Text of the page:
Tuesday, January 21, 2020

Endurance Junkie Olympic Tri Suit

Endurance Junkie is probably best known for its innovative ‘Sportwool’ trisuit which incorporates a blend of merino wool into the upper body of the trisuit (available in sleeveless and short-sleeved variants) to help with moisture wicking and heat regulation in longer races.

There are a couple of ‘problems’ with the use of merino wool, however. First it makes the suit a little more expensive than it’s more run-of-the-mill counterparts. Second, merino wool doesn’t really like swims without a wetsuit. With a wetsuit, the merino is actually great (thanks in part to the heat regulation properties), but without a wetsuit it can get heavy and cause drag.

Endurance Junkie trisuit

And that’s why Endurance Junkie has developed its Olympic Trisuit, a fully ITU-legal trisuit with a rear zip and sleeveless design (and plenty of space in the right places for name and sponsor logos, if you’re so lucky!). The Olympic suit is designed with short-course, non-wetsuit racing in mind – which means it does away with the merino wool and instead uses the ‘Carbon Power Lycra’ fabric (used on the bottom half of the Sportwool suit) for the whole suit, save the contrast-colour side panels.

I’m already a fan of the ‘Carbon Power Lycra’. I like the mild compression it offers and frankly it just looks better than normal lycra, with an attractive weave that gives the suit a unique look. As with the Sportwool suit (in fact, probably more so), one of the key attractions of the Endurance Junkie Olympic suit is the minimalist design. No superfluous colours, contrast stitching or graphics. Just a really classy-looking suit.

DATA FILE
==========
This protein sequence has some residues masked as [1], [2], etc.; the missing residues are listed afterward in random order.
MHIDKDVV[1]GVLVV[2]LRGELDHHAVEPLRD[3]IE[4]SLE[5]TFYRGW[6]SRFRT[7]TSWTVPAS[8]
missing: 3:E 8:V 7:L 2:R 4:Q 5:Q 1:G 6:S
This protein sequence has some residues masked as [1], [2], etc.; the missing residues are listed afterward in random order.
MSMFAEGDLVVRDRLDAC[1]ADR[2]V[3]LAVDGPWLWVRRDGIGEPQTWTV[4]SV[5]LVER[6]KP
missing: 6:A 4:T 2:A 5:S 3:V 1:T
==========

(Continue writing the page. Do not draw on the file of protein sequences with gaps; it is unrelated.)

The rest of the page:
So it looks good; but how does it feel on? I remember commenting on just how good the cycling pad was in the Sportwool suit (see my review from 2011). I’m not sure if the Olympic suit uses the same pad, but it feels just as good. I’d go as far as to say the Endurance Junkie suit is more comfortable on the bike than some £100+ cycling shorts I own.

The rear zip is your typical ‘bottom-up’ design and Endurance Junkie includes a strap so you can fasten and unfasten the suit unaided. The small size suit fitted me perfectly, although I did find the legs a touch long for my liking (purely a personal preference, they functioned just fine and the leg grippers worked as you’d hope).

Endurance Junkie on the bike

So far, I’ve worn the suit for a 20km run (I thought I’d better break it in!) and then a sprint Duathlon (5km/25km/5km). The suit is supremely comfortable both on the bike and the run, with no chafing or tightness. If I was being super-picky, I’d like the option of a ‘top-down’ zip so that it would be easier to undo the back on the run – but the fact is that despite being all-black, the suit doesn’t feel overly hot.

Given the choice, for long distance triathlons, or races where there’s no non-wetsuit swim to worry about, I’d still opt for the Sportwool suit. It’s well worth the extra €30 for the benefits of the merino wool blend. But for short races with pool swims, or duathlons in cold-to-mild conditions, you can’t go wrong with the Endurance Junkie Olympic trisuit. I’ve worn a lot of different suits in the last four years and the Olympic suit is at least on a par with, if not better than, the best non-Sportwool suit I’ve worn.

€150 is a lot of money to pay for a trisuit. But once you’ve seen the quality of materials, the stitching, that cycling pad (which has to be worn to be believed) and the superbly-comfortable fit, I reckon you’ll think it’s money well-spent.

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